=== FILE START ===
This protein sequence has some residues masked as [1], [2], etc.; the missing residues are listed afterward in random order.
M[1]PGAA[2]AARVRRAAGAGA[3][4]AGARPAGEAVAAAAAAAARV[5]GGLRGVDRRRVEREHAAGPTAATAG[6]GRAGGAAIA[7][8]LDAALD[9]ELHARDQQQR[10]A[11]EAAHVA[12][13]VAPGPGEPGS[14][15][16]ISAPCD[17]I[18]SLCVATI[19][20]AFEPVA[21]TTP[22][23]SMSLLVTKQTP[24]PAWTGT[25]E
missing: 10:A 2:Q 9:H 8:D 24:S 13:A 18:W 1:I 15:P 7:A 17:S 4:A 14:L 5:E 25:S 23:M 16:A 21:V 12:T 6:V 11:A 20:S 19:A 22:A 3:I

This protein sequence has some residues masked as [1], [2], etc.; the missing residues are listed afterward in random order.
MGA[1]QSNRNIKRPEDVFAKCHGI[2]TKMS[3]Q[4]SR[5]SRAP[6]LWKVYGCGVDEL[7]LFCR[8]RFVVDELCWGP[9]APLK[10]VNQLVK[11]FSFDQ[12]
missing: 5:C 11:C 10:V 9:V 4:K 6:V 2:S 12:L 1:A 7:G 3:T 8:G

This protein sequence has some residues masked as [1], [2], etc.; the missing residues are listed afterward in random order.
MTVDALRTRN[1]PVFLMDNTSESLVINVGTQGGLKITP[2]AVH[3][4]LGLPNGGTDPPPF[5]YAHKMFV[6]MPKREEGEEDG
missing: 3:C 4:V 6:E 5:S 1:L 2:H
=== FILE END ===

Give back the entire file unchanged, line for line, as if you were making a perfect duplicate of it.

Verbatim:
This protein sequence has some residues masked as [1], [2], etc.; the missing residues are listed afterward in random order.
M[1]PGAA[2]AARVRRAAGAGA[3][4]AGARPAGEAVAAAAAAAARV[5]GGLRGVDRRRVEREHAAGPTAATAG[6]GRAGGAAIA[7][8]LDAALD[9]ELHARDQQQR[10]A[11]EAAHVA[12][13]VAPGPGEPGS[14][15][16]ISAPCD[17]I[18]SLCVATI[19][20]AFEPVA[21]TTP[22][23]SMSLLVTKQTP[24]PAWTGT[25]E
missing: 10:A 2:Q 9:H 8:D 24:S 13:A 18:W 1:I 15:P 7:A 17:S 4:A 14:L 5:E 25:S 23:M 16:A 21:V 12:T 6:V 11:A 20:S 19:A 22:A 3:I

This protein sequence has some residues masked as [1], [2], etc.; the missing residues are listed afterward in random order.
MGA[1]QSNRNIKRPEDVFAKCHGI[2]TKMS[3]Q[4]SR[5]SRAP[6]LWKVYGCGVDEL[7]LFCR[8]RFVVDELCWGP[9]APLK[10]VNQLVK[11]FSFDQ[12]
missing: 5:C 11:C 10:V 9:V 4:K 6:V 2:S 12:L 1:A 7:G 3:T 8:G

This protein sequence has some residues masked as [1], [2], etc.; the missing residues are listed afterward in random order.
MTVDALRTRN[1]PVFLMDNTSESLVINVGTQGGLKITP[2]AVH[3][4]LGLPNGGTDPPPF[5]YAHKMFV[6]MPKREEGEEDG
missing: 3:C 4:V 6:E 5:S 1:L 2:H